The last decades have involved a growing awareness of the close connection between the physical world and life sciences. Earth as a system is complex and not as black and white as previously thought. The traditional way when studying the Earth system in dividing it into separated disciplines like geology, biology, chemistry or physics are not always the most practical approach. An interdisciplinary perspective and awareness when looking at the Earth system is almost a requirement to understand it and move forward in Earth sciences. Geobiology is a result of interdisciplinary thinking within geology and biology and their subdisciplines, and geobiology as a science has shown that there is no distinct boundary between the both. They are tightly connected and interact with each other on many levels, both at the present but also throughout Earth´s history (Knoll, 2003). The evolution of life has been intimately connected with the mineral evolution (Hazen et al., 2008), the rise of continents (Rosing et al., 2006), emergence of the aerobic biosphere (Melezhik et al., 2005), formation of fossil fuel and ore formations (Southam & Saunders, 2005). Ever since their emergence on Earth microbes have played an important role as geological agents involved in mineral growth and dissolution, rock and mineral weathering and alteration, mobilization of metals, cycling of elements in the ocean and the lithosphere, metabolism of hydrocarbons and transformation of organic carbon, fractionation of stable isotopes etc (e.g. Lindsay and Brasier, 2002; Tice and Lowe, 2004; Lowe and Tice, 2007; Furnes et al., 2008). But it is not only biological activity that influences geological processes. It works both ways and geological processes control and influence the microbial ecology as well, something that is explicit in, for example, extreme environments (Huber et al., 2007). The discovery of the subsurface biosphere has deepen the knowledge of life´s distribution, adaptability and variety (Pedersen, 1993). Earths surface is no longer the limit for habitability. The subsurface is just as colonized and may contain as much as one third of the Earths biomass (Gold, 1992; Staudigel et al., 2004). Life in extreme environments and in the subsurface further show that Earth itself may not be the limit for life but that it may extend beyond. Astrobiology has shown that the conditions for life exist on other planets as well, and that life could have originated or been transported there, and possibly be able to sustain (Farmer and Des Marais, 1999).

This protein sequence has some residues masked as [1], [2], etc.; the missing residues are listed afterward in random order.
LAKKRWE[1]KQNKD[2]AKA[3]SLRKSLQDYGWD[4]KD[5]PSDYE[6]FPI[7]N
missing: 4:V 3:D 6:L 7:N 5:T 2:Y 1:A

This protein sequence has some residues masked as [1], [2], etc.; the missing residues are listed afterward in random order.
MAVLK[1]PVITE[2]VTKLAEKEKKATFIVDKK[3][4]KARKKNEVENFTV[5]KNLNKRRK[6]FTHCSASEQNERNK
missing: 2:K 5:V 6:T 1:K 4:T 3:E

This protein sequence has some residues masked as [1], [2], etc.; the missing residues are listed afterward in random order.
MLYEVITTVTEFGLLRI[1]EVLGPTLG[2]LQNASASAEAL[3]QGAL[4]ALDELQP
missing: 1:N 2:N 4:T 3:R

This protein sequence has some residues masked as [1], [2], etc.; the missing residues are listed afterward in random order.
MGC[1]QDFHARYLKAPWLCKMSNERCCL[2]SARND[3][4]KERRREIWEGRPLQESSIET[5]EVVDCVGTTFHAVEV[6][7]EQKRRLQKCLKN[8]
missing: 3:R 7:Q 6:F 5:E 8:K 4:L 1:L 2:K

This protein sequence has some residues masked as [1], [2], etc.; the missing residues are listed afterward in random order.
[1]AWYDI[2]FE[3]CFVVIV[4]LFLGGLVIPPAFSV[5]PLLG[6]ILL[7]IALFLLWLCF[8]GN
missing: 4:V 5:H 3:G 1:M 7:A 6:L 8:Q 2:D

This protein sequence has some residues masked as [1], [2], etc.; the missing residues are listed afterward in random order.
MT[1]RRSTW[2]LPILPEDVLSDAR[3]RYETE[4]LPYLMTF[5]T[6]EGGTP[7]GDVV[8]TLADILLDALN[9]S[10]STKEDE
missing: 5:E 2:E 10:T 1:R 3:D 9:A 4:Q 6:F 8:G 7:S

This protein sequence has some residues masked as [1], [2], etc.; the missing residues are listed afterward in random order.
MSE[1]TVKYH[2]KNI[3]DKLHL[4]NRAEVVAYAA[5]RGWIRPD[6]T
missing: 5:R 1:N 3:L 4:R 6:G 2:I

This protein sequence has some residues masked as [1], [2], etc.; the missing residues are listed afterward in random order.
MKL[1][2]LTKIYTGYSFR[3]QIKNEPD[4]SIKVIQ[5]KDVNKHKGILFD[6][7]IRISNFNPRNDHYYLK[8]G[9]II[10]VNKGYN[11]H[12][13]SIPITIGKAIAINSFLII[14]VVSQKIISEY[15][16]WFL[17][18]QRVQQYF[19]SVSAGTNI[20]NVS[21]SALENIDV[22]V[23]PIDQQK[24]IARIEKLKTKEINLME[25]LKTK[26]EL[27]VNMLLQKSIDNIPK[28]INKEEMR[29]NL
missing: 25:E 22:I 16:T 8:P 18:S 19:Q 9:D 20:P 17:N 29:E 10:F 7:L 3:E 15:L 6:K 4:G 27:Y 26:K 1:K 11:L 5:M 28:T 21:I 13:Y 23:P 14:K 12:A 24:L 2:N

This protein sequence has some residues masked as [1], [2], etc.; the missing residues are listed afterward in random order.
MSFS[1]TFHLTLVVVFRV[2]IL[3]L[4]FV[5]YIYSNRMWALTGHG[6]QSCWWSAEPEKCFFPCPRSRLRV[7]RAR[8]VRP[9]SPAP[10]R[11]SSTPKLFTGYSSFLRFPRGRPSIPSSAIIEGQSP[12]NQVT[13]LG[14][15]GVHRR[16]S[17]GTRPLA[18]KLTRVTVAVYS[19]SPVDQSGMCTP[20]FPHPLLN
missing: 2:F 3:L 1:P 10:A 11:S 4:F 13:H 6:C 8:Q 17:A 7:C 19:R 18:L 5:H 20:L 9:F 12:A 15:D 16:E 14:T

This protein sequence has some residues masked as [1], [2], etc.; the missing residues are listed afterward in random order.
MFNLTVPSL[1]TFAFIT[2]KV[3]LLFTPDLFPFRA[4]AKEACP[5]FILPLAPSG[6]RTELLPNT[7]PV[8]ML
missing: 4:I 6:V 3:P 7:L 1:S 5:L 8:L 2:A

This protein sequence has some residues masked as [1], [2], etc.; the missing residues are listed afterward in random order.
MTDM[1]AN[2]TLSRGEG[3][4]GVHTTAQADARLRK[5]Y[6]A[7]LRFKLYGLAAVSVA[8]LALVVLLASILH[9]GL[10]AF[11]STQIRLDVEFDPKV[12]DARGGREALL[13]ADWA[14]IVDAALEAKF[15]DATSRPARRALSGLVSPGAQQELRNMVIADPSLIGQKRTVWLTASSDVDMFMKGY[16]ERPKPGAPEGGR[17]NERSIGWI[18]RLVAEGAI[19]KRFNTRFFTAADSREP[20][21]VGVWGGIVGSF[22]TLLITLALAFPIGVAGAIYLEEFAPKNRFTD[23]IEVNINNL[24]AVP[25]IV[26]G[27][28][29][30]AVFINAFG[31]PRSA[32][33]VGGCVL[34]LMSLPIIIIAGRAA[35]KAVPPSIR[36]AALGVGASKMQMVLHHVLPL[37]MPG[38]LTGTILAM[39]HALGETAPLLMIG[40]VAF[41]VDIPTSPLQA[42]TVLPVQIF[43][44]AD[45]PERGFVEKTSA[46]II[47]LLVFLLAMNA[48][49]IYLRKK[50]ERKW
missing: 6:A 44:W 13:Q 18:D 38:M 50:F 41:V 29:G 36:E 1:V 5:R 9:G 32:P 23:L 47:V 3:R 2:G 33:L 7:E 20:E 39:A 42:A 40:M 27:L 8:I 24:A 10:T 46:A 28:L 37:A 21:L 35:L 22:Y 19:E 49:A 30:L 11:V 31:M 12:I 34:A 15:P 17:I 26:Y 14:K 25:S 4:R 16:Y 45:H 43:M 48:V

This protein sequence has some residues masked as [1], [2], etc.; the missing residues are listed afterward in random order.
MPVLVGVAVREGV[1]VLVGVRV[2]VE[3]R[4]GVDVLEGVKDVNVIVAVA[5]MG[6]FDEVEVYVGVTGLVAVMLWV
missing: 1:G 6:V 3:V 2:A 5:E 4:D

3. Environmental Electron Scanning Microscope (ESEM)
Experimental approaches to examine specimens in chambers filled with water or atmospheric gas with conventional and scanning transmission types of electron microscopes were reported of as early as the 1940s (Ardenne and Beischer, 1940; Abrams and McBain, 1944; Swift and Brown, 1970; Parsons et al., 1974). Such experiments used different kinds of “environmental cells” where gas was introduced temporarily during the examination, however, neither of these experiments succeeded in creating a stable environmental cell for routine analysis. In 1970 the first images of wet specimens in an SEM were published by Lane (1970), who injected a jet of water vapor over the point of observation at the specimen surface. The gas diffused in the chamber without any damage to the instrument. The need for differentially pumped chambers to allow for the transfer of the electron beam from the high vacuums in the gun area to the high pressures in the specimen chamber forced developments during the 1970s. Shah and Beckett (1977) reported of differentially pumped chambers to maintain botanical specimens conductive for signal detection, and Robinson (1974) reported of improvements by combining a backscattered electron detector with differential vacuum pumping and introduction of water vapour around 600 Pa at the freezing point of temperature. In 1978, Gerasimos Danilatos, a Greek-Australian physicist started to work with Robinson at the University of New South Wales in Sydney, Australia, and designed the original ESEM that were operable at room temperature and high pressures up to 7000 Pa (Danilatos and Robinson, 1979). During the 1980s and early 1990s Danilatos developed and optimized the design of the ESEM (Danilatos, 1981, 1985, 1988, 1990a, b; Danilatos and Postle, 1983). He reported the construction of an ESEM capable of working at any pressure from vacuum up to one atmosphere, optimization of the use of differential pumping systems combined with electron backscatter detectors, the idea of the environmental gas itself as detection medium, and the invention of the gaseous detection device (GDD).
3.2. Description of ESEM
The functioning of an ESEM is in many ways identical to a conventional SEM and it is assumed that the reader is familiar with the operation of a SEM. Basically, an ESEM is a SEM that can operate at the low pressure of a usual SEM through to, at least, the pressure required to observe liquid distilled water. An ESEM, just like a SEM, employs a scanned electron beam and electromagnetic lenses to focus and direct the beam on the specimen surface. A very small focused electron spot is scanned in a raster form over a small specimen area and the beam electrons interact with the specimen surface layer and produce various signals. These signals are collected with appropriate detectors and can be monitored in the form of images, graphs, digital recordings etc. Beyond these common principles, the ESEM deviates substantially from a SEM in several respects briefly outlined below.
3.2.1. Separated regions
The ESEM must have, just like a conventional SEM, a high vacuum region (usually with pressure less than 10-2 Pa) for the generation and focusing of the electron beam. In a SEM the high vacuum region and the region of the specimen is the same but in an ESEM these two regions must be separated (Fig. 1). The specimen chamber in an ESEM is designed to maintain water in its liquid phase and for that a minimum water vapour pressure of 609 Pa (6.09 mbar or 4.579 Torr) is required at Oº C.
3.2.2. Differential pumping